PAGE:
Former National Congress Building
History and museums
The Former National Congress Building (ex Congreso Nacional) is the former home of the Chilean Congress. Congress met in this building in central Santiago until Salvador Allende's socialist government was overthrown by Augusto Pinochet's military coup d'état on September 11, 1973.
During the Pinochet dictatorship, Congress was moved to new premises in Valparaíso; the old building was declared a national monument in 1976 and between 1990 and 2006 housed the ministry of foreign affairs. The Senate moved its offices in Santiago to this building in December 2000. On January 26, 2006 the Chamber of Deputies recovered its old offices.
Work began on the original building under President Manuel Montt Torres (1851–1861), but the construction was not completed until 1876, during the presidency of Federico Errázuriz Zañartu. The building was destroyed by fire in 1895, rebuilt, and reopened in 1901, during the Parliamentary Era. It stands on Morandé 441 near the Blvd. Liberador Bernardo O'Higgins, partially surrounded by gardens that contain a variety of exotic trees and plant life. The eastern portion of the gardens was the former site of the Church of the Company.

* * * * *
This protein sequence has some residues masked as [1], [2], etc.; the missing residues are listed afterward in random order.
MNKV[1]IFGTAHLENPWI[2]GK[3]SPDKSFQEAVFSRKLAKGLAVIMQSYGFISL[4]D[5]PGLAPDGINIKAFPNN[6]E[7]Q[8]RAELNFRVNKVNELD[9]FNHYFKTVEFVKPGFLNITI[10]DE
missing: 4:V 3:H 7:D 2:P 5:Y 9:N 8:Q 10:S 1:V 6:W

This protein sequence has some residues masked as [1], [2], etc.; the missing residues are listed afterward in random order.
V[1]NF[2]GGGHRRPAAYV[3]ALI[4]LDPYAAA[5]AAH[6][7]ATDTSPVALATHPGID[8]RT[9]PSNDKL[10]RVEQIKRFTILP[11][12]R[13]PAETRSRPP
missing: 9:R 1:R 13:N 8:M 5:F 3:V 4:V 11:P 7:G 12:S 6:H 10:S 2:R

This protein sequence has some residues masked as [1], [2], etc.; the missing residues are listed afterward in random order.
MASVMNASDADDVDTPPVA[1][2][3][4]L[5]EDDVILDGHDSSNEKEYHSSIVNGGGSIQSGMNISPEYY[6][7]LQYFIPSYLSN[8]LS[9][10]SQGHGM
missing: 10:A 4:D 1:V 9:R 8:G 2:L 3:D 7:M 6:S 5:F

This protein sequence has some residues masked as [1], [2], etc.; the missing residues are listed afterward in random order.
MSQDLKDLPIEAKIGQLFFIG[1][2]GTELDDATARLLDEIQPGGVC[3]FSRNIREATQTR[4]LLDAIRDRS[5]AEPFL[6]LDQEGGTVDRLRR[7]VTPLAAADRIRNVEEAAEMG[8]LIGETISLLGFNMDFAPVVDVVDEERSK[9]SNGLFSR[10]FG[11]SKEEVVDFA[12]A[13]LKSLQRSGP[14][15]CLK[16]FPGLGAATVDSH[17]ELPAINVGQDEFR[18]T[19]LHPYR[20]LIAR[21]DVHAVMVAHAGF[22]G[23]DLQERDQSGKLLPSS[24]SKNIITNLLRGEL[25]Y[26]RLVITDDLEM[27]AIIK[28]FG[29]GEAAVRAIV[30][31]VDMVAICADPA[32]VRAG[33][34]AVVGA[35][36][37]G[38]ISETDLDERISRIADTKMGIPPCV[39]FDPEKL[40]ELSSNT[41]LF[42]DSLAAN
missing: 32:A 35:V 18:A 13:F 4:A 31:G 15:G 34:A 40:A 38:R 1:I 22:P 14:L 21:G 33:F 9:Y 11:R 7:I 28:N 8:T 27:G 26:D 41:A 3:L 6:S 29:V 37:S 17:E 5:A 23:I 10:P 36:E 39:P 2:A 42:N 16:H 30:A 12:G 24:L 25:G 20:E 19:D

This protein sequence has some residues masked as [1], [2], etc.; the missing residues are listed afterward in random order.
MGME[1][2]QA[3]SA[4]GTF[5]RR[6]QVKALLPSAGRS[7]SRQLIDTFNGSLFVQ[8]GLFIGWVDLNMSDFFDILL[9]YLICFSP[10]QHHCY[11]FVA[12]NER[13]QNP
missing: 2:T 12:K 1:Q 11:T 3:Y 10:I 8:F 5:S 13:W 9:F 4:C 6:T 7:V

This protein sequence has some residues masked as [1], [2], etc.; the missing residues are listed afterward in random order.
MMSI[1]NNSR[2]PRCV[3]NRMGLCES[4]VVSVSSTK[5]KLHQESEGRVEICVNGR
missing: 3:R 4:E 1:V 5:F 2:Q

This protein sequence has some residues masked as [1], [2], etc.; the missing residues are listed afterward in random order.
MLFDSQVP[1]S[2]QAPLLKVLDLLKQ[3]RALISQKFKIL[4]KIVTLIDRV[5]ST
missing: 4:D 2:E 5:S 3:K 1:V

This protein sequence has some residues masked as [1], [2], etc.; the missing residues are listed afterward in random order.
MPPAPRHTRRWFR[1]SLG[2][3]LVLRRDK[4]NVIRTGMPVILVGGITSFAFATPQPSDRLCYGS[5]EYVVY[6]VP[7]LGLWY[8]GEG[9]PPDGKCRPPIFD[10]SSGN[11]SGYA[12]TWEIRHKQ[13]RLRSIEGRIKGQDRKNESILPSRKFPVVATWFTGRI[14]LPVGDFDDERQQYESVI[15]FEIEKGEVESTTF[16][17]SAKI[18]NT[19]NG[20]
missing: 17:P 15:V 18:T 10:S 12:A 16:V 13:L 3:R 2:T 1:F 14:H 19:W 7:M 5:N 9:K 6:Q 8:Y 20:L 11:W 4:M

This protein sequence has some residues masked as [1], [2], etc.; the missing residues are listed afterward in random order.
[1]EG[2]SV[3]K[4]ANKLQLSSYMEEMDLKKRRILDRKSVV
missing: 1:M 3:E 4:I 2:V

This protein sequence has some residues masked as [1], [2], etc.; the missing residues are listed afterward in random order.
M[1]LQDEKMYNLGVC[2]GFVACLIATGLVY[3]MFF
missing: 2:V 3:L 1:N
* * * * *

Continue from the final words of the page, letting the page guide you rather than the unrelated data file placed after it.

The building has a cross within a square plan, which creates four courtyards. It also features classical pedimented porticos with Corinthian columns on the north and east facades. The building and its gardens occupy a complete city block, which is adjacent to city blocks containing other nationally significant buildings such as the Santiago Metropolitan Cathedral, the Palacio de los Tribunales de Justicia de Santiago and the building that currently houses the Museo Chileno de Arte Precolombino.
The building is open to the public on a limited basis.